Panama, US Sign Memorandum of Understanding on Maritime Security

Panama, US Sign Memorandum of Understanding on Maritime Security

By U.S. Embassy in Panama
February 19, 2021

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On February 10, the Chief of Mission at the U.S. Embassy in Panama Stewart Tuttle and the Panamanian Minister of Public Security Juan Pino signed a memorandum of understanding between both countries aimed at continuing U.S. assistance to Panamanian security forces that operate at sea, including equipment and technical training. The signed memorandum refers to the Joint Maritime Force of Panama (FMCP, in Spanish) and the Regional Center for Aeronaval Operations (CROAN, in Spanish), both operating under the Ministry of Public Security.

The maritime security agreement seeks to provide support to Panama in guaranteeing the presence and surveillance of Panamanian security forces in its territorial waters to deter illicit activities, such as drug trafficking and illegal fishing, as well as to support search and rescue operations at sea.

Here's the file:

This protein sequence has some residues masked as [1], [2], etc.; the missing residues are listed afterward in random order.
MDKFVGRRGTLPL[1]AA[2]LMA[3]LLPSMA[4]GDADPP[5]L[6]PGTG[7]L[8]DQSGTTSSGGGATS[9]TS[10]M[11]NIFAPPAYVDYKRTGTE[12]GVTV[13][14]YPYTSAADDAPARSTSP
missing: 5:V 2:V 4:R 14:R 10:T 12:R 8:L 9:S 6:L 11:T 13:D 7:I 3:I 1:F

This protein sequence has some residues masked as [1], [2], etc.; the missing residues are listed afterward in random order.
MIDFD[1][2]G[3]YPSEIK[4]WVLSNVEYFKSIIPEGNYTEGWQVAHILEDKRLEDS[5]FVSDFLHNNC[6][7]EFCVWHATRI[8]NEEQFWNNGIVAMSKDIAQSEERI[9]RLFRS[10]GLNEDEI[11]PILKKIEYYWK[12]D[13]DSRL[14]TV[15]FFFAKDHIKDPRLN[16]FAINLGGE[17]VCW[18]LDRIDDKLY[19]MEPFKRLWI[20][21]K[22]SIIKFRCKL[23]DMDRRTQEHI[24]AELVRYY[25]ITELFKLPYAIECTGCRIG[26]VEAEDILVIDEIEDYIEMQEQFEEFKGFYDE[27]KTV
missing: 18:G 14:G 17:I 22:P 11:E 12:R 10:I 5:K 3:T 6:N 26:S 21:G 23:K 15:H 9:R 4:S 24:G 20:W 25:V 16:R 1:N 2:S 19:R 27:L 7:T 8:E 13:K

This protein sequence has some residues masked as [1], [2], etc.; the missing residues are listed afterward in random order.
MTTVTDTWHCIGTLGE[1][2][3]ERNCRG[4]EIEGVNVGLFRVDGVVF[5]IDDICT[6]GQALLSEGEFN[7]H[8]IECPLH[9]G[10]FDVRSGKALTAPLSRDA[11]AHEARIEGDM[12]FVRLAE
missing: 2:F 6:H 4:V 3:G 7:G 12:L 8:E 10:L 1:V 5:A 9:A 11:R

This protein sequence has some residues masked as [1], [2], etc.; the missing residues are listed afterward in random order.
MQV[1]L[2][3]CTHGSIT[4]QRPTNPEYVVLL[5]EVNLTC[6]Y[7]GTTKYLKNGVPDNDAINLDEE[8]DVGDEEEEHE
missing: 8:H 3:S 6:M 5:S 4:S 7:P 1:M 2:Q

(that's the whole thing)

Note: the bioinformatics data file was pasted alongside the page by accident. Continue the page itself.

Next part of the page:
During the signing ceremony, Chief of Mission Tuttle delivered to the Ministry of Public Safety, on behalf of the U.S. government, a 37-foot Boston Whaler speedboat and tactical equipment for officers assigned to surveillance tasks at sea.

“I thank Minister Pino for his leadership and vision in developing the CROAN, and for increasing coordination between the security forces under the Joint Maritime Force. Panama has proven to be a regional leader in the fight against narcotrafficking, seizing more drugs than any other country in Central America. The U.S. is committed to Panama in maintaining security for Panamanians and the region,” the head of the U.S. diplomatic mission said during the ceremony.

In the last five years, the U.S. has donated six Boston Whaler speedboats, valued at more than $4 million, to Panamanian security forces. This support is part of the more than $225 million that the U.S. government has donated to Panama in the last five years, seeking to strengthen the Panamanian response to transnational organized crime threats.